The New Kia Rio Comes With A Long List Of Features For A Short Amount Of Money


Kia is once again keeping affordability and efficiency as its main goals and mantras with the new Rio. Such move has made this car accessible particularly to youthful demographics over the years and Kia doesn’t seem to be wanting to give up on them.

The way Kia managed to keep its car so affordable is by the elimination of factory navigation from the equation. Regardless of trim level, in fact, navigation is off the table. However, if you’re deciding to opt for the top-tier EX and Launch Edition, you will indeed get Apple CarPlay or Android Auto compatibility.

The alternative would be the old classic personal smartphone and the touchscreen interface and straightforward controls are excellent. The buttons are also clearly labeled and controls are easy to find to decrease any chance of confusion while operating the vehicle.

Particularly, the dedicated hard buttons for infotainment features and menus that let you bypass navigating the touchscreen system are a very nice touch. Lastly, front and rear seat USB ports, and a 12-volt outlet and aux port up front are also available.

Despite the elimination of navigation tools, the new Rio offers a wide variety of trims. The base LX, for example, has crank windows and manually adjusted side mirrors, and it rolls on 15-inch steel wheels as well as bluetooth, cruise control, a backup camera, a center-console armrest, the only feature that is not included is keyless entry.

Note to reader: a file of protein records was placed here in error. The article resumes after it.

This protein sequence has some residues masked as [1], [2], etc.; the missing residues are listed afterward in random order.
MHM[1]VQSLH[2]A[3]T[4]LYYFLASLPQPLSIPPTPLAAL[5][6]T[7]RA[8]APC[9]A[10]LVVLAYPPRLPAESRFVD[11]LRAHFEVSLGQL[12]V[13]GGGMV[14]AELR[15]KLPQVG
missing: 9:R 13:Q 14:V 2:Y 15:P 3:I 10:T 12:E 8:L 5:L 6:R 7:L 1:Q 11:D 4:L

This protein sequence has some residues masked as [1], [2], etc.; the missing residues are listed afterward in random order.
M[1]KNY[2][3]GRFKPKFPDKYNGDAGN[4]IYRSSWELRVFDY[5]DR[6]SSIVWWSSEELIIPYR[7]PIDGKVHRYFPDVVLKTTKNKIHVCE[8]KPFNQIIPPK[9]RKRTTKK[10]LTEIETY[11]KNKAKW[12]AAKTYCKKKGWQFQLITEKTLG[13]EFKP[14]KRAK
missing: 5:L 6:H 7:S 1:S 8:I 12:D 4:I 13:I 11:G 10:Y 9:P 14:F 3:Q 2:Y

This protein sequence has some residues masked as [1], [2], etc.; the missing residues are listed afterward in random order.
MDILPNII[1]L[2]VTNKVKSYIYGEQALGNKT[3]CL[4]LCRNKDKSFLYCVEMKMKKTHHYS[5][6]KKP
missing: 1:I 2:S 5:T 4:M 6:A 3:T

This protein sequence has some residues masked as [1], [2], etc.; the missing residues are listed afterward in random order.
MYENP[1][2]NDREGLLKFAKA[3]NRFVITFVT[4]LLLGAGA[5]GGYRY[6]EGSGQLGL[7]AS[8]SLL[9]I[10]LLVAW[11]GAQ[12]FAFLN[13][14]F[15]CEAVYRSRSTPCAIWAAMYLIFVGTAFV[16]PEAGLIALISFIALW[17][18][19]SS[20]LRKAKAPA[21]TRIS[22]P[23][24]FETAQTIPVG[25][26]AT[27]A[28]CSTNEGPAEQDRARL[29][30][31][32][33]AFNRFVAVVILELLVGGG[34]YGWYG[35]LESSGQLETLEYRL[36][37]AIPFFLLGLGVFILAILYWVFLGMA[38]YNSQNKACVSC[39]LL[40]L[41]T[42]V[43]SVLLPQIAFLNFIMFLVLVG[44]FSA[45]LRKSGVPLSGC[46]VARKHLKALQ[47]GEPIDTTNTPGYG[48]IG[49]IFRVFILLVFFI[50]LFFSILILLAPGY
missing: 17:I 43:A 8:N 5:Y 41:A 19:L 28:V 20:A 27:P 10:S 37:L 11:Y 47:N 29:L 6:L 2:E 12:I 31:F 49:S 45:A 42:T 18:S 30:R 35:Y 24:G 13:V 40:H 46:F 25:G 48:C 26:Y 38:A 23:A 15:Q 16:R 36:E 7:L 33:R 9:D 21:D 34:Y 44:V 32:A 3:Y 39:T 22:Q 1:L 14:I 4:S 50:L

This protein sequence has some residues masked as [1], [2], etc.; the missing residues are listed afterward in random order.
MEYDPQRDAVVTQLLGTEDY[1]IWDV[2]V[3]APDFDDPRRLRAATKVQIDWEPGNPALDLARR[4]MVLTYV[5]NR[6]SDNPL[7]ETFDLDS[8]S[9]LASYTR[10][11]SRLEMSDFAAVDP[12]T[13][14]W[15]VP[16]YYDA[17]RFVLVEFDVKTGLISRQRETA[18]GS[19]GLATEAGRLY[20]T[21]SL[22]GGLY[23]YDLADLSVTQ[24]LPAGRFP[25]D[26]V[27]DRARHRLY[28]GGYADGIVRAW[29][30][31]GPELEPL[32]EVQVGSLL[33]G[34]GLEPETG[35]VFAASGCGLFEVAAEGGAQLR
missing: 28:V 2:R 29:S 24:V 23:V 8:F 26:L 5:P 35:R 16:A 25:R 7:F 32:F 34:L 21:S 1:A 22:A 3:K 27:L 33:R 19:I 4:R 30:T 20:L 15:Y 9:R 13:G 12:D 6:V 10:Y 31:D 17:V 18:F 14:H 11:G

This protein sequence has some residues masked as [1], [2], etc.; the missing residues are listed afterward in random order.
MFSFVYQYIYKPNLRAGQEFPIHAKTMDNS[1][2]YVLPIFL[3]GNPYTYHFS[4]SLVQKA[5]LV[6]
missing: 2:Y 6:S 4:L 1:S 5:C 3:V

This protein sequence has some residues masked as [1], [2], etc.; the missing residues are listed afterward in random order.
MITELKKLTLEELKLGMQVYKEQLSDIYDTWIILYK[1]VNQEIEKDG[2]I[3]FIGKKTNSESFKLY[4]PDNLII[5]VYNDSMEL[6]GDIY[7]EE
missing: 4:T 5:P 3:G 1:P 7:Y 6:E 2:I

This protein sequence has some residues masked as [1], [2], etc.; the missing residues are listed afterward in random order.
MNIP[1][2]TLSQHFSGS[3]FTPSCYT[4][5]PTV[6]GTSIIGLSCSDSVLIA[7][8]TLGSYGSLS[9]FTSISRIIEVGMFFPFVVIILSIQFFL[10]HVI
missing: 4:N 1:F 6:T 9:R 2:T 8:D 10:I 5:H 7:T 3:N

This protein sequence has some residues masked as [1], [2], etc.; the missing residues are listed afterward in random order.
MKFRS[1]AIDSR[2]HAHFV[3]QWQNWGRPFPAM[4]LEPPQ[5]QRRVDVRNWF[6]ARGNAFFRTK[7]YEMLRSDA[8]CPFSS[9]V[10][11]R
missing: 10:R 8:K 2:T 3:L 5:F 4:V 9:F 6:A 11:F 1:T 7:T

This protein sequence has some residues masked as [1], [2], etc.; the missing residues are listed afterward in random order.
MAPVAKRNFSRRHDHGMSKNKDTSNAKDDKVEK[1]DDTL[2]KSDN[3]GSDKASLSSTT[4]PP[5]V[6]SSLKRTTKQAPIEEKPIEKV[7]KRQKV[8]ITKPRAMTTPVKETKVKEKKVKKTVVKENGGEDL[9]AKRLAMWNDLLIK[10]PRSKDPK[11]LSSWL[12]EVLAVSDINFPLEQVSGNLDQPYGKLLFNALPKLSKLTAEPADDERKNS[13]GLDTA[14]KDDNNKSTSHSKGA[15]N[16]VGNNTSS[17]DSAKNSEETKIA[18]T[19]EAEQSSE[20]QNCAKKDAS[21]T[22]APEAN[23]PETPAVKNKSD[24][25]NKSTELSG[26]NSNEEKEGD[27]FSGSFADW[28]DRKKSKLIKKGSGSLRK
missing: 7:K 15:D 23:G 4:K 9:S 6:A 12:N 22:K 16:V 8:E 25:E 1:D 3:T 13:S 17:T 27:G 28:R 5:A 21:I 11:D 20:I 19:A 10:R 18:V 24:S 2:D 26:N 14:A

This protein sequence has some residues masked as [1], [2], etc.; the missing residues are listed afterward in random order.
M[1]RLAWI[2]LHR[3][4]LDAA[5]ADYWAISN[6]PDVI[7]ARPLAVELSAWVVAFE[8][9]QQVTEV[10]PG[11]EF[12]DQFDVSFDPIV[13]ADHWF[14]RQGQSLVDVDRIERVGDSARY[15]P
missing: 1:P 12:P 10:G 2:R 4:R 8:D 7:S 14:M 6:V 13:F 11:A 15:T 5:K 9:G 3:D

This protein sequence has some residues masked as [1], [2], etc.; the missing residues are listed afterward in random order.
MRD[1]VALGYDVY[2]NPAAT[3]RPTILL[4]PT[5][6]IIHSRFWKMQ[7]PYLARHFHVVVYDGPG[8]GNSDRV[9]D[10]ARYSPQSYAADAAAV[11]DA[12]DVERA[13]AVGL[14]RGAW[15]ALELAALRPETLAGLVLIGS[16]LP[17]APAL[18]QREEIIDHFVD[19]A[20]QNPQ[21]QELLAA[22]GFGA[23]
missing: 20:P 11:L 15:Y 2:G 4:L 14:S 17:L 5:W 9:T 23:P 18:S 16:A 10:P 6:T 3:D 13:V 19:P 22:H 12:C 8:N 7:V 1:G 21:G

Moreover, starting May 1st 2018, all new cars will be required to have a backup camera as standard, so it is reasonable to think that the LX trim will adopt such feature as well.

Another option available would be the S trim level, which uses rear drum brakes and and visor vanity mirrors as well as Bluetooth and a backup camera, while still coming without a telescopic steering wheel. While all three trims are equipped with satellite radio, the LX and S use a 5.0-inch screen while the top-spec EX gets a 7.0-inch unit to better suit the Apple CarPlay/Android Auto option.

The EX trim, o the other hand, includes aluminum wheels, a telescoping column, automated emergency braking, a steering wheel wrapped in leather and a shifter, on top of a few other items. The only feature all three models share is a four-speaker sound system, but only the upper two models get dedicated tweeters for a total of six speakers.

The only engine available is the same direct-injected 1.6-liter inline-four used in the previous Rio and the current base Soul. Rated at 130 horsepower and 119 lb-ft of torque, output drops by 8 hp and 4 lb-ft, however, the company drafted a power graph that shows a slight increase of torque at 1500 rpm in comparison with the previous engine .

Kia seems to believe that only a small percentage of buyers will want to have the option to choose between a manual and an automatic transmission gearbox, nevertheless, both six-speed manual and six-speed automatic transmissions are offered, while being limited to the base LX trim.

The car’s interiors look solid and sturdy, conveying an overall mature and upscale profile and the range of driving position adjustability gives the impression of sitting in an even larger car.

What technology the Kia has is well-thought-out, with an excellent touchscreen infotainment system, a surprisingly good stereo, and competent voice controls. Still, competitors offer more active safety features and driver aids across more of their range.

Kia Rio can be yours for $14,000.